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Horm Res. 2006;66(6):277-84. Epub 2006 Aug 11.

Psychosocial functioning, self-perception and body image and their auxologic correlates in growth hormone and oestrogen-treated young adult women with Turner syndrome.

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1
Belgian Study Group of Paediatric Endocrinology (BSGPE), Department of Paediatric Endocrinology, University of Gent, Belgium.

Abstract

BACKGROUND:

Few data are available on the psychosocial status of growth hormone (GH) and oestrogen treated women with Turner syndrome (TS). In this study, we evaluated psychosocial functioning, self-concept and body image in GH and oestrogen treated young adult women with TS and we studied the relationship with auxological parameters.

PATIENTS AND METHODS:

Thirty women with TS (mean +/- SD age: 22.1 +/- 2.4 years), all treated with GH and oestrogens if indicated, and an age-matched reference group of 44 non-Turner female students (age: 20.5 +/- 2.1 years) completed 3 questionnaires evaluating, respectively, behavioural and emotional problems (Young Adult Self Report), self-concept (Self Perception Profile for College Students) and body-image (Body Attitude Scale).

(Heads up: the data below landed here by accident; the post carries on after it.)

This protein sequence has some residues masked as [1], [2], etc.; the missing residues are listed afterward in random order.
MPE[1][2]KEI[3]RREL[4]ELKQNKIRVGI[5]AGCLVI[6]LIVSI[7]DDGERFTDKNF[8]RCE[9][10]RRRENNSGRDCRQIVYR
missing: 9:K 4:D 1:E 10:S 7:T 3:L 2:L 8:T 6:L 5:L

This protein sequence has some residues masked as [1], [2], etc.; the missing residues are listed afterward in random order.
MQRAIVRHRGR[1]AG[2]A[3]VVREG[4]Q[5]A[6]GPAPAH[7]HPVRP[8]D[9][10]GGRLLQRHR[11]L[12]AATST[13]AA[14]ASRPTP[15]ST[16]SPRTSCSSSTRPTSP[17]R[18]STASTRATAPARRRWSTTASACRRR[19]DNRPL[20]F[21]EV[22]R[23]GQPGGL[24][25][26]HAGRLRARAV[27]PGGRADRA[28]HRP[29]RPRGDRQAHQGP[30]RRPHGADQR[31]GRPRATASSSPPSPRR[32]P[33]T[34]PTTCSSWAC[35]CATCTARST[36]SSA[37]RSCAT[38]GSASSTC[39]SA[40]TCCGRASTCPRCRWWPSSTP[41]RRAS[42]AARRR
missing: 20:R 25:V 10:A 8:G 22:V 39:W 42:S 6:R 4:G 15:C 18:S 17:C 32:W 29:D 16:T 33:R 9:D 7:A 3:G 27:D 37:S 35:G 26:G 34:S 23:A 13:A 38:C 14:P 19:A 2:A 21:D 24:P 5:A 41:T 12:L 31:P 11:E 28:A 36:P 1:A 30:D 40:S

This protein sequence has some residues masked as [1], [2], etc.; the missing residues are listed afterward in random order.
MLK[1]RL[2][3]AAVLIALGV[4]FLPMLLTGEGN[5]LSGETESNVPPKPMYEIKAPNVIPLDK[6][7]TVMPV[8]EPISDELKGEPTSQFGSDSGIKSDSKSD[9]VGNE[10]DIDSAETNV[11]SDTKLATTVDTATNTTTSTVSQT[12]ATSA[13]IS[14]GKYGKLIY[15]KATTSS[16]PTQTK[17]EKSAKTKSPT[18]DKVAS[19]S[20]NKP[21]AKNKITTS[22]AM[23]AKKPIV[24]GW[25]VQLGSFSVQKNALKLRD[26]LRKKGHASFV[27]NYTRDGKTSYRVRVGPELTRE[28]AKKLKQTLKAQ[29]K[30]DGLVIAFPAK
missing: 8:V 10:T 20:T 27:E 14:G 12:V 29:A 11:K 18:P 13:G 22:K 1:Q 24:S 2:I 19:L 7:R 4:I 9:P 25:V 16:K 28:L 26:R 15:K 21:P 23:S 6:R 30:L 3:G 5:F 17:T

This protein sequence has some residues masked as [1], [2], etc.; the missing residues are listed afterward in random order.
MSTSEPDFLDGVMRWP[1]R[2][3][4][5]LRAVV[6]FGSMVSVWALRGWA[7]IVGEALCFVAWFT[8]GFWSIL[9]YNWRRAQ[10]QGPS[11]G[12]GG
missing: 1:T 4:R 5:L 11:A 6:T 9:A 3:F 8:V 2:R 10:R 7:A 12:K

RESULTS:

TS patients did not report more behavioural and emotional problems compared to the non-TS females except for attention problems; they even reported fewer problems on some subscales (somatic complaints, thought problems, delinquent behaviour). TS patients did not differ from the non-TS female group in their bodily satisfaction. TS patients, particularly patients with a 45,X karyotype, perceived themselves as less socially competent. BMI was significantly related to the appraisal score of the Body Attitude Scale, whereas height was not related to any of the evaluated psychosocial parameters.

CONCLUSION:

The psychosocial adaptation of young adult women with TS, diagnosed at an early age and treated during childhood with GH and oestrogens if indicated, appears to be quite satisfactory. Follow-up of adult TS patients should not neglect the problem of overweight and associated psychosocial consequences.

PMID:
16946621
DOI:
10.1159/000095547
[Indexed for MEDLINE]

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